At least now it can be said that Josh Homme and Queens can make a five star record without Nick Oliveri. Following Nick’s departure from the band, Queens released Lullabies to Paralyze, a great record that, unfortunately, seemed only to emphasize that Oliveri was not there, from the not so subtle lyrical jabs in “Everybody Knows That You’re Insane” to increased prevalence of slowed down grooves and blues, with often exceedingly slick production. Sure, the drawn out psychedelic riffs had been a QOTSA trademark from day one, but the lack of ANY punk/speed metal counterpoint was a constant, sad reminder that we were never going to hear “Millionaire” live again. Lullabies was a great record with unavoidable, bittersweet timing.
Years later many of us have gotten used to Queens without Nick, and appropriately Josh and company have unleashed a perfect record for this particular place in their career. Enough to remind of us of the good old days, and enough new stuff to remind us why this is one of the most inventive groups in rock. The production is rawer and more lo-fi than everything since their debut. The riffs are harder and the music is faster than on Lullabies. Everything we used to love. On the other hand, there’s great stuff we haven’t heard. Spidery guitar lines weaving in and out on songs like I’m Designer and Turning on the Screw, and a composition (3’s and 7’s) which throws everything Queens has done well in their career into one incredibly catchy riff rock buffet for your repeated consumption. Elsewhere, the album’s two most powerful cuts, the murky “Suture up Your Future” and “Into the Hollow” show Josh having perfected his falsetto wail, and remind the listener of the difference between hard and heavy. The combination of haunting grooves and emotional vocals on these 2 cuts are worth the price of admission alone. And “Make it Wit Chu,” another Desert Sessions redux, is no-frills classic rock that is as simple and honest as the original seventies soul and funk it is imitating. Lyrically, Josh continues to make strides. He’s come along way since the days when “marijuana, ecstasy, and alcohol” was known as his most legendary turn of phrase. In “I’m Designer” he toes the fine line between comedy and commentary ever so well, all while singing the verses in a rhythmic pattern I can only describe as “crazy homeless bluesman meter” that reminds you everything he does is at least a little bit tongue in cheek.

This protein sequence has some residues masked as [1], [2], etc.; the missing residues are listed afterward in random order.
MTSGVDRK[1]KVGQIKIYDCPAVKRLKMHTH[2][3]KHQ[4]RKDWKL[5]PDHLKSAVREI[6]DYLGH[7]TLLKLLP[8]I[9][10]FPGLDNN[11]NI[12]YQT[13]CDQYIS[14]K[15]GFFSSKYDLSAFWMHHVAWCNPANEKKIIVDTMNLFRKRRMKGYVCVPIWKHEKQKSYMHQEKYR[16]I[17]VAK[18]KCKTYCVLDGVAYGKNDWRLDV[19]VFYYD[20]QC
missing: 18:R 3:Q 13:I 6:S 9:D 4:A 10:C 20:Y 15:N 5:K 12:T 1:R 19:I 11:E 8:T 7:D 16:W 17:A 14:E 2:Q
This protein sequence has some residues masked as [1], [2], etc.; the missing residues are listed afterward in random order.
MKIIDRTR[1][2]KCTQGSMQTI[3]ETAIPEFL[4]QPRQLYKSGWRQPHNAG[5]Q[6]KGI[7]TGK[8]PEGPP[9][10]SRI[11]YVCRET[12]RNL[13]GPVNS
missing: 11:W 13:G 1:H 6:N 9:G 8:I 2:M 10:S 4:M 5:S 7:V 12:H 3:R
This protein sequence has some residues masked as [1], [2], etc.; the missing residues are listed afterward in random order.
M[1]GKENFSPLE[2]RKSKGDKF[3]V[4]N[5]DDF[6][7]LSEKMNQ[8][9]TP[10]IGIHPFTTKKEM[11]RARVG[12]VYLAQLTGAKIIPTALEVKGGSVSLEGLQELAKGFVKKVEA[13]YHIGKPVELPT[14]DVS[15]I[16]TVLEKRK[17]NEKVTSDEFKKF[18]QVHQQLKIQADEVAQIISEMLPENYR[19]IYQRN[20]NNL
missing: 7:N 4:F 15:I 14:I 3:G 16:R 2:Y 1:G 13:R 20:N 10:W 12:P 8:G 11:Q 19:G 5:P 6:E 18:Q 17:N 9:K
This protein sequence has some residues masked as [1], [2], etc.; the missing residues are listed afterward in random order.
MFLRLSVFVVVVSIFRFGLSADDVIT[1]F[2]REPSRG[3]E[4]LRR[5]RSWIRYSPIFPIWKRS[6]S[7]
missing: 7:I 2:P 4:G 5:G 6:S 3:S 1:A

With a few exceptions, almost of all this release is excellent, and it continues to reveal new layers to me each time I pop it in. And quite honestly this is probably the most rewarding aspect of Era Vulgaris. It lacks the irreplicable manic presence of Oliveri both musically and lyrically, but makes up for it with musical ingenuity Lullabies only hinted at. Whether you prefer Rated R or Songs for the Deaf as the definitive QOTSA statement, this is probably their second best album.